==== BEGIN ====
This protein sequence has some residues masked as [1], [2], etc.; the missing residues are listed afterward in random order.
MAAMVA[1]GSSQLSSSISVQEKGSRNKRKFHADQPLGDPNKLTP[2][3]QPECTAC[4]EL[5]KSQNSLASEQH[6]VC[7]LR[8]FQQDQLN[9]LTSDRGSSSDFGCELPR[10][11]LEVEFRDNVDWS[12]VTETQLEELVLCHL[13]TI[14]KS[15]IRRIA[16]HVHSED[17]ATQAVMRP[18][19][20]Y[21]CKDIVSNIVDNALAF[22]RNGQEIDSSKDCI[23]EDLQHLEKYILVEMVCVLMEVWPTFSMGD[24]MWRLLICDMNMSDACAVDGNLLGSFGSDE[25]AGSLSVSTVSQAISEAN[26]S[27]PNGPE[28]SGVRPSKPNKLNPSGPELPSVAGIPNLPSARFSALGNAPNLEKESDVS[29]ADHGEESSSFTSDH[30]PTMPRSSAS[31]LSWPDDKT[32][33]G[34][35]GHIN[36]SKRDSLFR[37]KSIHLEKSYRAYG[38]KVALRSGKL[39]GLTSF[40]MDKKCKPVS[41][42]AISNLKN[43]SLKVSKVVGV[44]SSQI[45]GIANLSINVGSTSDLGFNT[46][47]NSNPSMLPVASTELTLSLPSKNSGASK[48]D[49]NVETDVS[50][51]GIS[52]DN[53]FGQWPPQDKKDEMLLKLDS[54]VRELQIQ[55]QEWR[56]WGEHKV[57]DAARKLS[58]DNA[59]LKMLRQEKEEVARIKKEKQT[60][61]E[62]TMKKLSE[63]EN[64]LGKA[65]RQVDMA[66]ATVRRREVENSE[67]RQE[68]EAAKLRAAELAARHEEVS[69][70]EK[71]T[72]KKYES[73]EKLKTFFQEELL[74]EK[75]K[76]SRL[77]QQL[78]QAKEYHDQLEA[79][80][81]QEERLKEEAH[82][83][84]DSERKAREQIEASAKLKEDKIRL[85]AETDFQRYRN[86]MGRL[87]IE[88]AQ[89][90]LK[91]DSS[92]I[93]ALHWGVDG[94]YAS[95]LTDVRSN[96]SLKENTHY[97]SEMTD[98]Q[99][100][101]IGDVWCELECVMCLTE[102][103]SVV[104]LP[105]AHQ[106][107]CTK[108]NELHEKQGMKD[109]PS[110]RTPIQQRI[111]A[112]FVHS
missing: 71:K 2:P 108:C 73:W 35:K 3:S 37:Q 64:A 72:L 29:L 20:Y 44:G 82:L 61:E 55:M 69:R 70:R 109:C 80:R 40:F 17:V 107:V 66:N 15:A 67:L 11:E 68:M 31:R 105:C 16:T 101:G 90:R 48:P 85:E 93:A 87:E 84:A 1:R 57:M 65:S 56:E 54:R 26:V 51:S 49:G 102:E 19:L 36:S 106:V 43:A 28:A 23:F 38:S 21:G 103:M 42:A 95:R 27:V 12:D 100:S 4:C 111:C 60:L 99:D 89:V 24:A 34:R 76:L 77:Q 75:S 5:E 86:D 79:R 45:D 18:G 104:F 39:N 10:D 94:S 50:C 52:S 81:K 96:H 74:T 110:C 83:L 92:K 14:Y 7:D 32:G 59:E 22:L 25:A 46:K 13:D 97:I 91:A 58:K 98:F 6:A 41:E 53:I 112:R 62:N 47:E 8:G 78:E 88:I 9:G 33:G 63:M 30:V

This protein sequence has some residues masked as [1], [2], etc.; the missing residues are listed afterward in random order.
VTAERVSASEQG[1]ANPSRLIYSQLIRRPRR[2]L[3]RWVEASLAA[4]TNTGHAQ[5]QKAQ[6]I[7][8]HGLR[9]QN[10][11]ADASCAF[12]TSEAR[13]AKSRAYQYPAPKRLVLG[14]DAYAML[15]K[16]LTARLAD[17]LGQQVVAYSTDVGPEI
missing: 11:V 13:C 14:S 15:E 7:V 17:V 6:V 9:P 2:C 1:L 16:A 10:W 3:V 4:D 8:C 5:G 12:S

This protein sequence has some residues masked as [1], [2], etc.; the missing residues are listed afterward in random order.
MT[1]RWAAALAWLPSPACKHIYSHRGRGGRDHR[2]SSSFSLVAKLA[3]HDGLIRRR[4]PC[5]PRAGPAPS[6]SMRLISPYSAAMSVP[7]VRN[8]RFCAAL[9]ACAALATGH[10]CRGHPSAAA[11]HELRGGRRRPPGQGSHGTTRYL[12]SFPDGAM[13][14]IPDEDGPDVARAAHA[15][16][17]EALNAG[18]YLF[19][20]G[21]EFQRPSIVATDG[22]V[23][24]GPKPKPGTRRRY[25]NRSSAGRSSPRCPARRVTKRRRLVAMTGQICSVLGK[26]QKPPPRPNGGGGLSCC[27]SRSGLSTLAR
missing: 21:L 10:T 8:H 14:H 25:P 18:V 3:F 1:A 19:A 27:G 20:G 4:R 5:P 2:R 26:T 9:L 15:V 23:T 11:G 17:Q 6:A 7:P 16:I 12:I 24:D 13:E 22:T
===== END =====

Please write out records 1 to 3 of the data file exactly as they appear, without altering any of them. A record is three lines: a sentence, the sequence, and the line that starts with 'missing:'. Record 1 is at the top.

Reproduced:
This protein sequence has some residues masked as [1], [2], etc.; the missing residues are listed afterward in random order.
MAAMVA[1]GSSQLSSSISVQEKGSRNKRKFHADQPLGDPNKLTP[2][3]QPECTAC[4]EL[5]KSQNSLASEQH[6]VC[7]LR[8]FQQDQLN[9]LTSDRGSSSDFGCELPR[10][11]LEVEFRDNVDWS[12]VTETQLEELVLCHL[13]TI[14]KS[15]IRRIA[16]HVHSED[17]ATQAVMRP[18][19][20]Y[21]CKDIVSNIVDNALAF[22]RNGQEIDSSKDCI[23]EDLQHLEKYILVEMVCVLMEVWPTFSMGD[24]MWRLLICDMNMSDACAVDGNLLGSFGSDE[25]AGSLSVSTVSQAISEAN[26]S[27]PNGPE[28]SGVRPSKPNKLNPSGPELPSVAGIPNLPSARFSALGNAPNLEKESDVS[29]ADHGEESSSFTSDH[30]PTMPRSSAS[31]LSWPDDKT[32][33]G[34][35]GHIN[36]SKRDSLFR[37]KSIHLEKSYRAYG[38]KVALRSGKL[39]GLTSF[40]MDKKCKPVS[41][42]AISNLKN[43]SLKVSKVVGV[44]SSQI[45]GIANLSINVGSTSDLGFNT[46][47]NSNPSMLPVASTELTLSLPSKNSGASK[48]D[49]NVETDVS[50][51]GIS[52]DN[53]FGQWPPQDKKDEMLLKLDS[54]VRELQIQ[55]QEWR[56]WGEHKV[57]DAARKLS[58]DNA[59]LKMLRQEKEEVARIKKEKQT[60][61]E[62]TMKKLSE[63]EN[64]LGKA[65]RQVDMA[66]ATVRRREVENSE[67]RQE[68]EAAKLRAAELAARHEEVS[69][70]EK[71]T[72]KKYES[73]EKLKTFFQEELL[74]EK[75]K[76]SRL[77]QQL[78]QAKEYHDQLEA[79][80][81]QEERLKEEAH[82][83][84]DSERKAREQIEASAKLKEDKIRL[85]AETDFQRYRN[86]MGRL[87]IE[88]AQ[89][90]LK[91]DSS[92]I[93]ALHWGVDG[94]YAS[95]LTDVRSN[96]SLKENTHY[97]SEMTD[98]Q[99][100][101]IGDVWCELECVMCLTE[102][103]SVV[104]LP[105]AHQ[106][107]CTK[108]NELHEKQGMKD[109]PS[110]RTPIQQRI[111]A[112]FVHS
missing: 71:K 2:P 108:C 73:W 35:K 3:S 37:Q 64:A 72:L 29:L 20:Y 44:G 82:L 61:E 55:M 69:R 70:R 109:C 80:R 40:F 17:V 107:V 66:N 15:A 67:L 11:E 68:M 31:R 105:C 16:T 101:G 90:R 48:P 85:E 93:A 87:E 84:A 1:R 57:M 65:S 56:E 54:R 26:V 51:S 49:G 102:E 19:L 36:S 106:V 43:A 28:A 23:F 38:S 21:G 103:M 42:A 95:R 27:V 12:D 100:S 4:C 111:C 60:L 99:D 89:V 24:A 34:R 76:L 77:Q 75:S 5:E 86:D 79:R 45:D 18:G 104:F 39:N 10:D 94:S 50:C 52:S 81:K 96:H 74:T 110:C 83:L 92:K 14:Y 7:D 32:G 59:E 22:L 25:A 46:K 13:D 97:I 91:A 58:K 98:F 6:A 41:E 53:I 112:R 62:N 47:E 8:G 78:E 88:I 9:G 33:G 63:M 30:V

This protein sequence has some residues masked as [1], [2], etc.; the missing residues are listed afterward in random order.
VTAERVSASEQG[1]ANPSRLIYSQLIRRPRR[2]L[3]RWVEASLAA[4]TNTGHAQ[5]QKAQ[6]I[7][8]HGLR[9]QN[10][11]ADASCAF[12]TSEAR[13]AKSRAYQYPAPKRLVLG[14]DAYAML[15]K[16]LTARLAD[17]LGQQVVAYSTDVGPEI
missing: 11:V 13:C 14:S 15:E 7:V 17:V 6:V 9:P 2:C 1:L 16:A 10:W 3:V 4:D 8:C 5:G 12:S

This protein sequence has some residues masked as [1], [2], etc.; the missing residues are listed afterward in random order.
MT[1]RWAAALAWLPSPACKHIYSHRGRGGRDHR[2]SSSFSLVAKLA[3]HDGLIRRR[4]PC[5]PRAGPAPS[6]SMRLISPYSAAMSVP[7]VRN[8]RFCAAL[9]ACAALATGH[10]CRGHPSAAA[11]HELRGGRRRPPGQGSHGTTRYL[12]SFPDGAM[13][14]IPDEDGPDVARAAHA[15][16][17]EALNAG[18]YLF[19][20]G[21]EFQRPSIVATDG[22]V[23][24]GPKPKPGTRRRY[25]NRSSAGRSSPRCPARRVTKRRRLVAMTGQICSVLGK[26]QKPPPRPNGGGGLSCC[27]SRSGLSTLAR
missing: 21:L 10:T 8:H 14:H 25:P 18:V 3:F 1:A 19:A 27:G 20:G 4:R 5:P 2:R 26:T 9:L 15:V 23:T 11:G 17:Q 6:A 7:P 16:I 12:I 24:D 13:E 22:T